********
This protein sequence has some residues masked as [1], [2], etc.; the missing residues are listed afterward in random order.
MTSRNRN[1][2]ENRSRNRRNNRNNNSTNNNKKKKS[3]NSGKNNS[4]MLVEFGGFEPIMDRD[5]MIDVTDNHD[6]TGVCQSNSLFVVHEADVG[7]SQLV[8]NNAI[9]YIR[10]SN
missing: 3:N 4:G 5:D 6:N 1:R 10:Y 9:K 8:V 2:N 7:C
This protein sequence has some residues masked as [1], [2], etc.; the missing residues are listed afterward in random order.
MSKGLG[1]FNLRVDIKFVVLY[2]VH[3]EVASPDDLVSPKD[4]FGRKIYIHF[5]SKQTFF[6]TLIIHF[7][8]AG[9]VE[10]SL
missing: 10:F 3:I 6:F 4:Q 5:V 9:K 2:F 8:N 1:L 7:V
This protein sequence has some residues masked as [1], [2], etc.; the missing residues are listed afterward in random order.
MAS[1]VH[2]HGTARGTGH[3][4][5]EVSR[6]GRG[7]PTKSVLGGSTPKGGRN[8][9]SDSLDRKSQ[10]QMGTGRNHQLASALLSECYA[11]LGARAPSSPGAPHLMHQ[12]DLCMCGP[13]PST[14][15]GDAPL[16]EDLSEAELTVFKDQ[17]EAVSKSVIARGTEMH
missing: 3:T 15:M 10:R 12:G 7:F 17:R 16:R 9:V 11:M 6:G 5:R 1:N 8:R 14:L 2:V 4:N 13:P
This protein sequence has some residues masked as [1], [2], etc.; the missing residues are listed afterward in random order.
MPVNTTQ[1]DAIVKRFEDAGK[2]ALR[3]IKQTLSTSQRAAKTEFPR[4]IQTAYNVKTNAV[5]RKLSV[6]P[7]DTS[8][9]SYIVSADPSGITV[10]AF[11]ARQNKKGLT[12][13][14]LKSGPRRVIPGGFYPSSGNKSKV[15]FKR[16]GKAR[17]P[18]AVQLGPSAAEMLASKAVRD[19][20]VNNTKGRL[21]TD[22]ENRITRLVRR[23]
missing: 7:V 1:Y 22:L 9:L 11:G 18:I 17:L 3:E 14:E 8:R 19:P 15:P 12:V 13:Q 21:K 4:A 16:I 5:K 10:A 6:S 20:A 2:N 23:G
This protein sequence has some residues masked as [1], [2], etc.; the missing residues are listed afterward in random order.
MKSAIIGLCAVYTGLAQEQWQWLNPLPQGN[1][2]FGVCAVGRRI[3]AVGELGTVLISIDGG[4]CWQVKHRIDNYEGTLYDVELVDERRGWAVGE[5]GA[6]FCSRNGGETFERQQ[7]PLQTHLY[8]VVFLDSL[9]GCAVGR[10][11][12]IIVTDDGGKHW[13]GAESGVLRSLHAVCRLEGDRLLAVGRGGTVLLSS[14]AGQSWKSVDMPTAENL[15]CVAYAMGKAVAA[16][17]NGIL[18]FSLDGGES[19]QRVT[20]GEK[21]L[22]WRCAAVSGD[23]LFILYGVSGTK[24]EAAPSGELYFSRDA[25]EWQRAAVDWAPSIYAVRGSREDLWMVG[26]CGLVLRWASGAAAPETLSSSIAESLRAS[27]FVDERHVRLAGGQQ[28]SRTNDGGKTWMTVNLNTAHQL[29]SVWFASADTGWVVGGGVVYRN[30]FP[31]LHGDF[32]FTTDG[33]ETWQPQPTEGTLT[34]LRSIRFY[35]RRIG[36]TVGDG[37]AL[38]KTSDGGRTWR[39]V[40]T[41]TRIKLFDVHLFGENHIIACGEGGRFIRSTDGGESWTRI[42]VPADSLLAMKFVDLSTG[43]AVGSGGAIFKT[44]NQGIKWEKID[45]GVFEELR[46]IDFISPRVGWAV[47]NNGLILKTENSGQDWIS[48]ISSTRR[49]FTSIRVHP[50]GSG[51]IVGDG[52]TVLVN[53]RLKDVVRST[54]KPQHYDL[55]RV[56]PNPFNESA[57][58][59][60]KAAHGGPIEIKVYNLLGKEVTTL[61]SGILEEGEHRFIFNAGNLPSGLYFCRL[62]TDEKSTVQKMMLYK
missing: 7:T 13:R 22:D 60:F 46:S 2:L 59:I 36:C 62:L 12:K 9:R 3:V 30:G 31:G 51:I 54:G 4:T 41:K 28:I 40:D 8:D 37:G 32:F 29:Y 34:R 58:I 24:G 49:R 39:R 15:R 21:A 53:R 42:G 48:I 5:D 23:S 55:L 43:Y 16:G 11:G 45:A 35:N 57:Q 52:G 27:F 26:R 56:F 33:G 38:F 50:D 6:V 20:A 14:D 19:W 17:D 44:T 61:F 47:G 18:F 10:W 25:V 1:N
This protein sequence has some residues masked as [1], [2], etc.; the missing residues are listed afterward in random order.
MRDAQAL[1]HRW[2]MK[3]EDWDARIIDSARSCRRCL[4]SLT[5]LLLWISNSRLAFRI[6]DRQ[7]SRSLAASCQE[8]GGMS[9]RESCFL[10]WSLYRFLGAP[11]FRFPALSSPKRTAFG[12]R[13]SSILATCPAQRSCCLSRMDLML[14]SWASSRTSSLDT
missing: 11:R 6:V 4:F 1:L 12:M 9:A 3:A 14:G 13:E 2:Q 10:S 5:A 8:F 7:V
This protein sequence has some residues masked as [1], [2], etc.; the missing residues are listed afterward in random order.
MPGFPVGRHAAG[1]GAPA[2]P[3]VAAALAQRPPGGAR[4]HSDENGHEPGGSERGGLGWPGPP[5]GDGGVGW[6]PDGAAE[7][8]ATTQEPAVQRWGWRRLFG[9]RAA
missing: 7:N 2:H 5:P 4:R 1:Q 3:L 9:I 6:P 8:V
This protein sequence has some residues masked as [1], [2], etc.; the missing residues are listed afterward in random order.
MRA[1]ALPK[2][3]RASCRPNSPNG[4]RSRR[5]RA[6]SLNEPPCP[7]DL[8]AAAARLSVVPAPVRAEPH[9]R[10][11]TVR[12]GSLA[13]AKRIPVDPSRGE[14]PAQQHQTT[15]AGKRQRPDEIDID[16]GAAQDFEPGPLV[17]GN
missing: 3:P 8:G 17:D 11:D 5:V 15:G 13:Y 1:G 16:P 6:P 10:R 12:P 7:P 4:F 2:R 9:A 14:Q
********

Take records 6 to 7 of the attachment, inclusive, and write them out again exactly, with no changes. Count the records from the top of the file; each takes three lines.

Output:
This protein sequence has some residues masked as [1], [2], etc.; the missing residues are listed afterward in random order.
MRDAQAL[1]HRW[2]MK[3]EDWDARIIDSARSCRRCL[4]SLT[5]LLLWISNSRLAFRI[6]DRQ[7]SRSLAASCQE[8]GGMS[9]RESCFL[10]WSLYRFLGAP[11]FRFPALSSPKRTAFG[12]R[13]SSILATCPAQRSCCLSRMDLML[14]SWASSRTSSLDT
missing: 11:R 6:V 4:F 1:L 12:M 9:A 3:A 14:G 13:E 2:Q 10:S 5:A 8:F 7:V
This protein sequence has some residues masked as [1], [2], etc.; the missing residues are listed afterward in random order.
MPGFPVGRHAAG[1]GAPA[2]P[3]VAAALAQRPPGGAR[4]HSDENGHEPGGSERGGLGWPGPP[5]GDGGVGW[6]PDGAAE[7][8]ATTQEPAVQRWGWRRLFG[9]RAA
missing: 7:N 2:H 5:P 4:R 1:Q 3:L 9:I 6:P 8:V